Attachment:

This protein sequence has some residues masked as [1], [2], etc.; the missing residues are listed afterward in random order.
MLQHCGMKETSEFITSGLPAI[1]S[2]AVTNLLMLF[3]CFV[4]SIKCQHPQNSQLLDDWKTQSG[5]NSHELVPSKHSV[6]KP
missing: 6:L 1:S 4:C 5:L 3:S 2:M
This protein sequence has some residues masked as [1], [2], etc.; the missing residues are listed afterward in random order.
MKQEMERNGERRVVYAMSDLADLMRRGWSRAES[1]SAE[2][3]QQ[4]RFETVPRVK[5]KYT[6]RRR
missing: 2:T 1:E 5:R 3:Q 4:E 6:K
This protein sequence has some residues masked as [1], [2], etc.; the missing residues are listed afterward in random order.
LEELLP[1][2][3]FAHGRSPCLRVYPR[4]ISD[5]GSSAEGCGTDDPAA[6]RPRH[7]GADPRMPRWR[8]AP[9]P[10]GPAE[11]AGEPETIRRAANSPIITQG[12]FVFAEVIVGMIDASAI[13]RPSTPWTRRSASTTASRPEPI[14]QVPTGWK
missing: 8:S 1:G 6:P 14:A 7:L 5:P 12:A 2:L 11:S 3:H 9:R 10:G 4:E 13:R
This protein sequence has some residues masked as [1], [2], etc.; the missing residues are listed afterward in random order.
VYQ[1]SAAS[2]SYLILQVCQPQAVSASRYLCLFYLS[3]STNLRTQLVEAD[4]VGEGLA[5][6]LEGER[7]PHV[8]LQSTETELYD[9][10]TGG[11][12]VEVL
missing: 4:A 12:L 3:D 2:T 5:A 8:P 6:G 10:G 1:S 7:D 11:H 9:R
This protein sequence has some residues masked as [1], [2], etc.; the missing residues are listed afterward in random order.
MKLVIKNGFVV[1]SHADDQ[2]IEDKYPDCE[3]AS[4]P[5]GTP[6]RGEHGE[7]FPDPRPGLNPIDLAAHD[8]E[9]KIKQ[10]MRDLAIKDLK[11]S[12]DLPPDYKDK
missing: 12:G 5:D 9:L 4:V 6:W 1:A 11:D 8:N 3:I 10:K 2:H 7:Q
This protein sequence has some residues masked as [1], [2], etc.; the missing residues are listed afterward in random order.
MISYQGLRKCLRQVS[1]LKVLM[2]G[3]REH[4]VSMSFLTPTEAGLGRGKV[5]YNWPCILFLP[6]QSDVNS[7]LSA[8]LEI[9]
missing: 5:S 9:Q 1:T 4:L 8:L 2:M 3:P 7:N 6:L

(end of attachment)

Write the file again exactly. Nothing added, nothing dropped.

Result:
This protein sequence has some residues masked as [1], [2], etc.; the missing residues are listed afterward in random order.
MLQHCGMKETSEFITSGLPAI[1]S[2]AVTNLLMLF[3]CFV[4]SIKCQHPQNSQLLDDWKTQSG[5]NSHELVPSKHSV[6]KP
missing: 6:L 1:S 4:C 5:L 3:S 2:M
This protein sequence has some residues masked as [1], [2], etc.; the missing residues are listed afterward in random order.
MKQEMERNGERRVVYAMSDLADLMRRGWSRAES[1]SAE[2][3]QQ[4]RFETVPRVK[5]KYT[6]RRR
missing: 2:T 1:E 5:R 3:Q 4:E 6:K
This protein sequence has some residues masked as [1], [2], etc.; the missing residues are listed afterward in random order.
LEELLP[1][2][3]FAHGRSPCLRVYPR[4]ISD[5]GSSAEGCGTDDPAA[6]RPRH[7]GADPRMPRWR[8]AP[9]P[10]GPAE[11]AGEPETIRRAANSPIITQG[12]FVFAEVIVGMIDASAI[13]RPSTPWTRRSASTTASRPEPI[14]QVPTGWK
missing: 8:S 1:G 6:P 14:A 7:L 5:P 12:A 2:L 11:S 3:H 9:R 10:G 4:E 13:R
This protein sequence has some residues masked as [1], [2], etc.; the missing residues are listed afterward in random order.
VYQ[1]SAAS[2]SYLILQVCQPQAVSASRYLCLFYLS[3]STNLRTQLVEAD[4]VGEGLA[5][6]LEGER[7]PHV[8]LQSTETELYD[9][10]TGG[11][12]VEVL
missing: 4:A 12:L 3:D 2:T 5:A 8:P 6:G 10:G 1:S 7:D 11:H 9:R
This protein sequence has some residues masked as [1], [2], etc.; the missing residues are listed afterward in random order.
MKLVIKNGFVV[1]SHADDQ[2]IEDKYPDCE[3]AS[4]P[5]GTP[6]RGEHGE[7]FPDPRPGLNPIDLAAHD[8]E[9]KIKQ[10]MRDLAIKDLK[11]S[12]DLPPDYKDK
missing: 12:G 5:D 9:L 4:V 6:W 1:A 11:D 8:N 3:I 10:K 2:H 7:Q
This protein sequence has some residues masked as [1], [2], etc.; the missing residues are listed afterward in random order.
MISYQGLRKCLRQVS[1]LKVLM[2]G[3]REH[4]VSMSFLTPTEAGLGRGKV[5]YNWPCILFLP[6]QSDVNS[7]LSA[8]LEI[9]
missing: 5:S 9:Q 1:T 4:L 8:L 2:M 3:P 7:N 6:L